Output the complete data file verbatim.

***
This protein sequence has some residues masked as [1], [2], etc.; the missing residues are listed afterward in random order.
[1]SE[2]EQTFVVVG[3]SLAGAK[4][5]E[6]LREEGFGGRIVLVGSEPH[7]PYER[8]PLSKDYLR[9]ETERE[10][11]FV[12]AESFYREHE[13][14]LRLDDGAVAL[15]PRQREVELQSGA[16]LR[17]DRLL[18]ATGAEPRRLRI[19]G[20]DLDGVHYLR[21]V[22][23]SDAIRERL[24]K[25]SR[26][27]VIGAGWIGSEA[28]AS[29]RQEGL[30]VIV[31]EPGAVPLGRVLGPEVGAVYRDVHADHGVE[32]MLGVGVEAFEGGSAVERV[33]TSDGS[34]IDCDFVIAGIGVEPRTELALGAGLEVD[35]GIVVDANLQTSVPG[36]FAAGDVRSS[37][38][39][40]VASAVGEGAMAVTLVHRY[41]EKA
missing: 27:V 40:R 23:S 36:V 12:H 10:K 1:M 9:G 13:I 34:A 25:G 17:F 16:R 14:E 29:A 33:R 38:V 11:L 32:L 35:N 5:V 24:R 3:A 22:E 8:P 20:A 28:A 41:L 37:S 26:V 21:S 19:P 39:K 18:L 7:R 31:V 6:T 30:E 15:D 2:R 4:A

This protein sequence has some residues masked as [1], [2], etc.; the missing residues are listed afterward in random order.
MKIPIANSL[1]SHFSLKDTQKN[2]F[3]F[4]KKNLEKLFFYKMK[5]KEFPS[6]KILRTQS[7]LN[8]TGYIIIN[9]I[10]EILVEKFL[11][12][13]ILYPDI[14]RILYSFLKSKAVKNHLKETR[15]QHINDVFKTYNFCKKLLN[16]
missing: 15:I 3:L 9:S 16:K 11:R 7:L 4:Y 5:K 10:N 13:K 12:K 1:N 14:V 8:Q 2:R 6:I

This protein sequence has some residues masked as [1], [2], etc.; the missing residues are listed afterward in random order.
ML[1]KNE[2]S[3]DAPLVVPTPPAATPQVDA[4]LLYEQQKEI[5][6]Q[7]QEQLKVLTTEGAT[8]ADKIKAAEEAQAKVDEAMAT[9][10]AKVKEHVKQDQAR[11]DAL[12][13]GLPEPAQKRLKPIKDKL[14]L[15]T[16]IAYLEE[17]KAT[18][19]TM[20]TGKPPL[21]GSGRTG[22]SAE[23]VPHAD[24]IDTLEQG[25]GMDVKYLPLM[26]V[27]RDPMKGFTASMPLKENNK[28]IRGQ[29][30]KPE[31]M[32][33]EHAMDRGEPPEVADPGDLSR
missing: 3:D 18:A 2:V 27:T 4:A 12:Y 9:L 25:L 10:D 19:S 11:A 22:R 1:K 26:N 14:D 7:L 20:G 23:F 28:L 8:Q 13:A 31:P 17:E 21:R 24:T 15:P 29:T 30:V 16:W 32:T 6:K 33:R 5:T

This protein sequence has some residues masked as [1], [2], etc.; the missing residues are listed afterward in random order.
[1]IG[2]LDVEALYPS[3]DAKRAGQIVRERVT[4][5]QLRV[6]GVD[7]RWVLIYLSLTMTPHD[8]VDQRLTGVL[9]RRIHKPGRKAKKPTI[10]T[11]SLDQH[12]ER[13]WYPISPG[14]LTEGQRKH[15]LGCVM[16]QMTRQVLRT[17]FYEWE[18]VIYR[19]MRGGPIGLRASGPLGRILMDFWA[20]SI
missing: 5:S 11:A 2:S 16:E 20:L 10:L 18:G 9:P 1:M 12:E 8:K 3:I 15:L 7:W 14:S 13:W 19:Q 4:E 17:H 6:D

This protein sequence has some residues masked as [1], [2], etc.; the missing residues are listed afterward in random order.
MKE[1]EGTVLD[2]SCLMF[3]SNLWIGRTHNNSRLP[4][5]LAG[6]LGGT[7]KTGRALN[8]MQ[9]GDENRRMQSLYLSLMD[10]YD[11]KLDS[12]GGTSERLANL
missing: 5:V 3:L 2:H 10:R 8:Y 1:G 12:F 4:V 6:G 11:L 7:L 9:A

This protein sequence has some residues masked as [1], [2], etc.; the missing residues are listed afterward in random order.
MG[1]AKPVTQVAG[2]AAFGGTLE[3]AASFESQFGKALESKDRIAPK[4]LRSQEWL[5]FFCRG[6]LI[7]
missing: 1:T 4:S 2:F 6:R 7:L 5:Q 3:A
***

This protein sequence has some residues masked as [1], [2], etc.; the missing residues are listed afterward in random order.
[1]SE[2]EQTFVVVG[3]SLAGAK[4][5]E[6]LREEGFGGRIVLVGSEPH[7]PYER[8]PLSKDYLR[9]ETERE[10][11]FV[12]AESFYREHE[13][14]LRLDDGAVAL[15]PRQREVELQSGA[16]LR[17]DRLL[18]ATGAEPRRLRI[19]G[20]DLDGVHYLR[21]V[22][23]SDAIRERL[24]K[25]SR[26][27]VIGAGWIGSEA[28]AS[29]RQEGL[30]VIV[31]EPGAVPLGRVLGPEVGAVYRDVHADHGVE[32]MLGVGVEAFEGGSAVERV[33]TSDGS[34]IDCDFVIAGIGVEPRTELALGAGLEVD[35]GIVVDANLQTSVPG[36]FAAGDVRSS[37][38][39][40]VASAVGEGAMAVTLVHRY[41]EKA
missing: 27:V 40:R 23:S 36:V 12:H 10:K 1:M 9:G 13:I 34:A 25:G 17:F 16:R 14:E 29:A 33:R 38:V 11:L 32:L 35:N 5:V 24:R 3:A 22:E 8:P 20:A 28:A 41:L 37:S 26:V 21:S 19:P 39:K 18:L 7:R 31:V 6:T 30:E 15:D 2:R 4:A

This protein sequence has some residues masked as [1], [2], etc.; the missing residues are listed afterward in random order.
MKIPIANSL[1]SHFSLKDTQKN[2]F[3]F[4]KKNLEKLFFYKMK[5]KEFPS[6]KILRTQS[7]LN[8]TGYIIIN[9]I[10]EILVEKFL[11][12][13]ILYPDI[14]RILYSFLKSKAVKNHLKETR[15]QHINDVFKTYNFCKKLLN[16]
missing: 15:I 3:L 9:S 16:K 11:R 7:L 4:Y 5:K 10:N 13:K 12:K 1:N 14:V 8:Q 2:R 6:I

This protein sequence has some residues masked as [1], [2], etc.; the missing residues are listed afterward in random order.
ML[1]KNE[2]S[3]DAPLVVPTPPAATPQVDA[4]LLYEQQKEI[5][6]Q[7]QEQLKVLTTEGAT[8]ADKIKAAEEAQAKVDEAMAT[9][10]AKVKEHVKQDQAR[11]DAL[12][13]GLPEPAQKRLKPIKDKL[14]L[15]T[16]IAYLEE[17]KAT[18][19]TM[20]TGKPPL[21]GSGRTG[22]SAE[23]VPHAD[24]IDTLEQG[25]GMDVKYLPLM[26]V[27]RDPMKGFTASMPLKENNK[28]IRGQ[29][30]KPE[31]M[32][33]EHAMDRGEPPEVADPGDLSR
missing: 3:D 18:A 2:V 27:T 4:A 12:Y 9:L 25:L 10:D 19:S 11:A 22:R 1:K 26:N 14:D 7:L 20:G 23:F 28:L 8:Q 13:A 31:P 17:E 21:R 24:T 15:P 29:T 30:V 16:W 32:T 6:K 33:R 5:T

This protein sequence has some residues masked as [1], [2], etc.; the missing residues are listed afterward in random order.
[1]IG[2]LDVEALYPS[3]DAKRAGQIVRERVT[4][5]QLRV[6]GVD[7]RWVLIYLSLTMTPHD[8]VDQRLTGVL[9]RRIHKPGRKAKKPTI[10]T[11]SLDQH[12]ER[13]WYPISPG[14]LTEGQRKH[15]LGCVM[16]QMTRQVLRT[17]FYEWE[18]VIYR[19]MRGGPIGLRASGPLGRILMDFWA[20]SI
missing: 5:S 11:A 2:S 16:E 20:L 10:L 18:G 9:P 1:M 12:E 8:K 3:I 15:L 7:W 14:S 13:W 19:Q 4:E 17:H 6:D

This protein sequence has some residues masked as [1], [2], etc.; the missing residues are listed afterward in random order.
MKE[1]EGTVLD[2]SCLMF[3]SNLWIGRTHNNSRLP[4][5]LAG[6]LGGT[7]KTGRALN[8]MQ[9]GDENRRMQSLYLSLMD[10]YD[11]KLDS[12]GGTSERLANL
missing: 5:V 3:L 2:H 10:R 8:Y 1:G 12:F 4:V 6:G 11:L 7:L 9:A

This protein sequence has some residues masked as [1], [2], etc.; the missing residues are listed afterward in random order.
MG[1]AKPVTQVAG[2]AAFGGTLE[3]AASFESQFGKALESKDRIAPK[4]LRSQEWL[5]FFCRG[6]LI[7]
missing: 1:T 4:S 2:F 6:R 7:L 5:Q 3:A